Watkins notes, “The openness of the Siemens NX architecture has allowed us to automate and optimize the geometry preparation workflow before sending it to Fibersim. We streamlined the whole process removing variability and giving repeatable standardized output in around two minutes from what was taking in excess of four hours.” There are now multiple users of Fibersim producing carbon fiber parts accurate to within one-half millimeter in a repeatable process guided by the green light of the laser projection.
“Correlation between the final part and the original design is extremely reliable,” says Richardson. “We never had that accuracy before.”
Trials showed that the process was up to 30 percent faster and parts were right the first time. “Fibersim has been a really big win in a short space of time,” continues Richardson. “On one item, a large floor molding that extends from the rear wing to near the front nose of the car, we cut 25 percent off build time, the equivalent of 55 operator hours. We saved 30 percent of build time on a pre-cure suspension half, that’s over six hours work per component and almost 24 hours saved on a complete car set of parts. So we are hand- ing time back to the design office, allowing the team to bring more performance upgrades to the car. In addition, lamina- tors can be sure no additional material is laid into molds. That means that we are also saving weight and every gram counts on a Formula 1 car.”
According to Richardson, there are further potential weight saving gains in the future. “We may, for example, be able to reduce the amount of material required around some inserts. Previously, laminate designers had to call for larger patches of material to allow for human error when positioning the plies.”
The clean room’s main customer is the trim shop, which is reporting faster throughput. Preparation after the cure process is reduced, in one instance the complicated bonding of a part took 10 hours less.
Not only does the team have to operate within new cost caps in 2021, it has to demonstrate it is in full compliance. “We will be audited by the sport’s governing body, with disqualification a possibility if we cannot account for our expenditures on Formula 1 related activities and those categories that are exempt,” explains Cadieux. “We’ll need to adjust by cutting some budgets and sharing up-to-date monetary information so we can make quick decisions about how to fully utilize our allowance and exactly where to invest in the car.”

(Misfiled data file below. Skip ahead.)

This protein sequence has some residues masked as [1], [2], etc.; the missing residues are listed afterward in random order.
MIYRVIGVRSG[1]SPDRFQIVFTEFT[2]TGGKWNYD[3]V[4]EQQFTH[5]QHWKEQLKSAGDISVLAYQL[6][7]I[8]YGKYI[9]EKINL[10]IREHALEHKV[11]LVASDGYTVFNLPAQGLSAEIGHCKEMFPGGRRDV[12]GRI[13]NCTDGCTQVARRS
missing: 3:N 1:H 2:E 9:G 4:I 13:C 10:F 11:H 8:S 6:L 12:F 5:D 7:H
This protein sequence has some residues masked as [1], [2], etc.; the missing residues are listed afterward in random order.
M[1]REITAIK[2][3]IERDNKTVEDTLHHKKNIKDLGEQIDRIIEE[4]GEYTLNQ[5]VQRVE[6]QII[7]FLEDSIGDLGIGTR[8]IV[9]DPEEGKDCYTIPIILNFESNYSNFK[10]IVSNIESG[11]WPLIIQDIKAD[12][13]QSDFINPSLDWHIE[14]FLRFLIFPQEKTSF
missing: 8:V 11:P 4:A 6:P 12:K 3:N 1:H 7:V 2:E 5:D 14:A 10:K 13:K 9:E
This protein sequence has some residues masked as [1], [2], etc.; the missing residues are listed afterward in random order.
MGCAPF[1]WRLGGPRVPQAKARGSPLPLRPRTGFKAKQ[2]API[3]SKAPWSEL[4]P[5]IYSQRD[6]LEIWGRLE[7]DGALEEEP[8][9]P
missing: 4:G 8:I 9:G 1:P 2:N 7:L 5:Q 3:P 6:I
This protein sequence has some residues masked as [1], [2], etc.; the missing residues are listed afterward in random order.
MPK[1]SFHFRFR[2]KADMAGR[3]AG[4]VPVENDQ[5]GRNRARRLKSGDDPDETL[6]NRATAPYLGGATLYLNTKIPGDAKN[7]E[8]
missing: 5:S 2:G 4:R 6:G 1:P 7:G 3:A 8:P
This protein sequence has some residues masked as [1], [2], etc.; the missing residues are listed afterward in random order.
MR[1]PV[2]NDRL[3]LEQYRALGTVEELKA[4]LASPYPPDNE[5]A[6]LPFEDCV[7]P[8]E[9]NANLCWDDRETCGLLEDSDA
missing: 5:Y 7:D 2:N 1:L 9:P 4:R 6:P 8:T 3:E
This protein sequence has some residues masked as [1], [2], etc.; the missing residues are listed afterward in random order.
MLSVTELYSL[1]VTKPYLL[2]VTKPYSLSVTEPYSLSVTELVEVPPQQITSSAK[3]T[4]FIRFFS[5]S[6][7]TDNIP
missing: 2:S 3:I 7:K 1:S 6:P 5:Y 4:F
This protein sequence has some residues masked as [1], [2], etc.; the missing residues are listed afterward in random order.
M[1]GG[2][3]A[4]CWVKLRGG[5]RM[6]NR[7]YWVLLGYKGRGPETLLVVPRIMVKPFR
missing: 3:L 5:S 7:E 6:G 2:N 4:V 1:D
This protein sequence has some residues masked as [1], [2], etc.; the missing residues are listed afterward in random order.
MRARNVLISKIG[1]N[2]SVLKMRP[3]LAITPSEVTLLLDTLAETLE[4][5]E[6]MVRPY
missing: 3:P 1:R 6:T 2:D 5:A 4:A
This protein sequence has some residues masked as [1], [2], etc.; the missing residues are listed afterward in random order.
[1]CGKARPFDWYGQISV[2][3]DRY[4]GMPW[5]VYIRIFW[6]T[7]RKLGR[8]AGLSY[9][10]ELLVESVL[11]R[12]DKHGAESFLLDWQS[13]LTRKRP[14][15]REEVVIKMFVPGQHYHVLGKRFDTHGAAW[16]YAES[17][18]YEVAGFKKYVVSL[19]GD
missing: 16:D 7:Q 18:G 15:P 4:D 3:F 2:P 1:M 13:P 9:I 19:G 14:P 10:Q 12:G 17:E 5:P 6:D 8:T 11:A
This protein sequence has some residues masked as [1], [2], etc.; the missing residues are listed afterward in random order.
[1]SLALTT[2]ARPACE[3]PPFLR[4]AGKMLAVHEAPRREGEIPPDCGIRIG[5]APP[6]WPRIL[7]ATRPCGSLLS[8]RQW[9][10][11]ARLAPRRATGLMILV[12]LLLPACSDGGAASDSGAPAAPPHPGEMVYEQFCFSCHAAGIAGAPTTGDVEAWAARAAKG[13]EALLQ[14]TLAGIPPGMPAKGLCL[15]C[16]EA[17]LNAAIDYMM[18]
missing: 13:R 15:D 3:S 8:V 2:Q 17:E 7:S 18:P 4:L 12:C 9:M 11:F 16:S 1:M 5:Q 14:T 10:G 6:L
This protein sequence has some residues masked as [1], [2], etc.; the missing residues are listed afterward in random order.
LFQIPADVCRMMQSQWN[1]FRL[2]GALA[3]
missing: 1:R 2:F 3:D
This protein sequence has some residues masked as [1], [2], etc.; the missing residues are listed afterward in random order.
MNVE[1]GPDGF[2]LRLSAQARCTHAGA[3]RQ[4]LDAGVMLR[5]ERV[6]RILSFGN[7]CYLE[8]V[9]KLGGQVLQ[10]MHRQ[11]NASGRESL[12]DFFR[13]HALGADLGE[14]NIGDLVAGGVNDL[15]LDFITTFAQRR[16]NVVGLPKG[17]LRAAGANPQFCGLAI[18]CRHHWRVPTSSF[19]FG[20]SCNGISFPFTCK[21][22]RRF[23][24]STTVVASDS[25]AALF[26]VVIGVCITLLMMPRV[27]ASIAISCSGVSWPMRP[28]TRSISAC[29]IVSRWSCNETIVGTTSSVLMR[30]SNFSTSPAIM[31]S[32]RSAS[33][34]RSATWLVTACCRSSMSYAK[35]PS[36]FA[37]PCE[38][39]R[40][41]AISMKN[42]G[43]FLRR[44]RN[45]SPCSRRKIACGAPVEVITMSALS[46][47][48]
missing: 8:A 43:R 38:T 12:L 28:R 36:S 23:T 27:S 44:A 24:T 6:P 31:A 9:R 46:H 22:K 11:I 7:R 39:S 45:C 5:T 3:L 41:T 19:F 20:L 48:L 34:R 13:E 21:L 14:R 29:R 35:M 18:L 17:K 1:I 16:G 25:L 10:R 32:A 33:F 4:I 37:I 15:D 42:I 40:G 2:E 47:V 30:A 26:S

The urgent requirement was for a trans- parent system with a means of identifying different types of expenditures and Oracle Red Bull Racing turned to Siemens, which had acquired Mendix, a low-code platform.
“Mendix is another step in our digitalization journey,” says Watkins. “With assistance from Siemens we are now looking at some exciting new opportunities to access information in an agile way by using Mendix as a platform to develop low-code applications that work on all types of devices.”
“The Siemens portfolio was already one of my favorite products because it gives us modeling, drafting and manufacturing all in one place,” says Richardson. “Our most recent NX upgrade was a further improvement, with a clearer interface and some new features. Now that laminators are using Fibersim, there is scope for its wider use.”
Watkins adds: “As the Siemens platforms support multiple programming languages, we can choose the best programming code for any specific job. This serves us extremely well. It is hugely important for us to develop our own tools to try to ‘auto- mate out the admin’ and focus our engineers on aspects of their work that really add value. We could not do that to the same degree without the Siemens portfolio.”
“We have the right foundation, so we are in a position of strength,” concludes Cadieux. “Even though the challenges are ever more sophisticated, we know we will get a high level of assistance from Siemens and that opens up new possibilities that were not previously on our radar. We view Siemens as part of our team.”